Organisers of Franklin Graham's tour of the UK this summer say they are undeterred by petitions against the evangelist and more venues cancelling his booking.
The FlyDSA Arena in Sheffield and Glasgow's Hydro became the latest to stop Graham from preaching.
Earlier this week the ACC in Liverpool said it was concerned over the divisive impact on the city.
There are question marks too over a potential booking at London's O2 Arena.
Speaking to Premier on Wednesday, the Billy Graham Evangelistic Association said it was working through the complications, but there was no chance the tour would be cancelled.
"We're excited the gospel is going to be preached and many lives are going to be changed," spokesman Reuben Morley said. "No matter what the media says, we are confident that the tour is going ahead. We've been speaking to many church leaders on the ground and they are excited for what's to come."
Franklin Graham, the son of legendary Billy Graham, announced an eight date tour of the UK last year.
Starting in Glasgow on 30th May, it'll finish in London in October.
The tour has received much opposition, mainly connected to comments Graham has previously made about Islam and homosexuality.
On Tuesday, the FlyDSA Arena said it wouldn't allow him to preach claiming the booking would "create divisions".
Shortly after Glasgow's Hydro followed suit. In a statement, a spokesman said: "The booking for this event was processed in the same way we would for any religious concert of this nature and as a business we remain impartial to the individual beliefs of both our clients and visitors.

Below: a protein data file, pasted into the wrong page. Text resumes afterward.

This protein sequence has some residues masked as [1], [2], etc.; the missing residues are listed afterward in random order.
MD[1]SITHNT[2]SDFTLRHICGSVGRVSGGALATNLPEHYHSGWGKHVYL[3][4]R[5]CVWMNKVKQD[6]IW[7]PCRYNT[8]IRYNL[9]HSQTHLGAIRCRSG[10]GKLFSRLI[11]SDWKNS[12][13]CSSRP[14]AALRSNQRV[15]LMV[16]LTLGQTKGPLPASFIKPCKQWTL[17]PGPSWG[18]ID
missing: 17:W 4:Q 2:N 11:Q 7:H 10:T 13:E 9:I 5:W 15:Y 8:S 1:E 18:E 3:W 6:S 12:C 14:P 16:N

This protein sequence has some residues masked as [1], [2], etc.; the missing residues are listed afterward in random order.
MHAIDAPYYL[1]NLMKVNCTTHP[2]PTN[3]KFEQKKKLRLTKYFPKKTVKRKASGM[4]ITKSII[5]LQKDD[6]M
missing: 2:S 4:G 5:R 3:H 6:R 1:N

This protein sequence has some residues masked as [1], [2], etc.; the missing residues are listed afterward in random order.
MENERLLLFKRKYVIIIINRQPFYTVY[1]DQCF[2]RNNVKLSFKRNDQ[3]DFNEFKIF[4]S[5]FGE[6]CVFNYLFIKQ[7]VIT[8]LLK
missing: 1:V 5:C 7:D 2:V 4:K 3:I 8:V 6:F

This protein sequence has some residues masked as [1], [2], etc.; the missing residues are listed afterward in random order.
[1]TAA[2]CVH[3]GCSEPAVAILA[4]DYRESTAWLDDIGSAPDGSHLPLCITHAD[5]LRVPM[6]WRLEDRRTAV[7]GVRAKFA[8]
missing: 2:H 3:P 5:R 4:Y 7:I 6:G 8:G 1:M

"Following a request from our principal shareholder the matter has been considered and a decision made that we should not host this event."
Addressing the opposition, Morley said: "Whenever the gospel is preached, there will be opposition.
"When Billy Graham came to the UK in 1954, he was met with opposition when he was on his boat even coming into Southampton, there were people that did not want him. There were people that did not want him in the venue.
"We are in a place where no matter what we're told from the venues, no matter what else happens, no matter what people's opinions are, we will still preach the faithful message of Jesus Christ."
Premier understands local church leaders are talking with venues to ask them to reconsider, while the BGEA are also looking at alternative venues.
"We have many Christians and church leaders that are on the ground that are concerned with what's taking place," Morley said. "The message that Franklin Graham preaches is not a new message. It's actually a message that has been proclaimed by faithful Bible believing Christians for hundreds of years so we are working with and talking to the venues."